Results: From 3 years onwards the z-scores of the arm and leg function were visually diverging, with a trend towards significance at 6 years, and at 10 years the 10mTWT z-score is significantly higher than the 9HPT. This difference is more pronounced in non-relapse onset patients than in patients with relapse onset type MS, but present in both groups over the first 10 years. In the non-relapse onset group a difference in z-scores at 10 years post-diagnosis between the 10m TWT and 9HPT was found of -12.94 (95% confidence interval (CI) -20.2 to -5.73) for the right and -10.14 (95% CI -17.3 to -2.93) for the left hand. In the relapse onset group there was a difference at 10 years post-diagnosis of -2.17 (95% CI -3.75 to -0.59) for the right and a difference of -2.29 (95% CI -3.87 to -0.71) for the left hand.
Conclusion: This is the first longitudinal study that shows that walking declines earlier and more rapidly than arm and hand function in patients with MS. These results give important insights that can be linked to the pathophysiological disease process regarding the ascending order of deterioration in patients with MS.
Giovannoni et al. Is multiple sclerosis a length-dependent central axonopathy? The case for therapeutic lag and the asynchronous progressive MS hypotheses. Mult Scler Relat Disord. 2017 Feb;12:70-78.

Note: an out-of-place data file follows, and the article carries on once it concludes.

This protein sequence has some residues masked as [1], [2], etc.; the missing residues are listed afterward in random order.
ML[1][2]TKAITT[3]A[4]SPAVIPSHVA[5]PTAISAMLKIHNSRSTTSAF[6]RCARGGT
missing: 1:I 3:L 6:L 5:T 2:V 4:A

Trials of anti-inflammatory therapies in non-relapsing progressive multiple sclerosis (MS) have been stubbornly negative except recently for an anti-CD20 therapy in primary progressive MS and a S1P modulator siponimod in secondary progressive MS. We argue that this might be because trials have been too short and have focused on assessing neuronal pathways, with insufficient reserve capacity, as the core component of the primary outcome. Delayed neuroaxonal degeneration primed by prior inflammation is not expected to respond to disease-modifying therapies targeting MS-specific mechanisms. However, anti-inflammatory therapies may modify these damaged pathways, but with a therapeutic lag that may take years to manifest. Based on these observations we propose that clinically apparent neurodegenerative components of progressive MS may occur in a length-dependent manner and asynchronously. If this hypothesis is confirmed it may have major implications for the future design of progressive MS trials.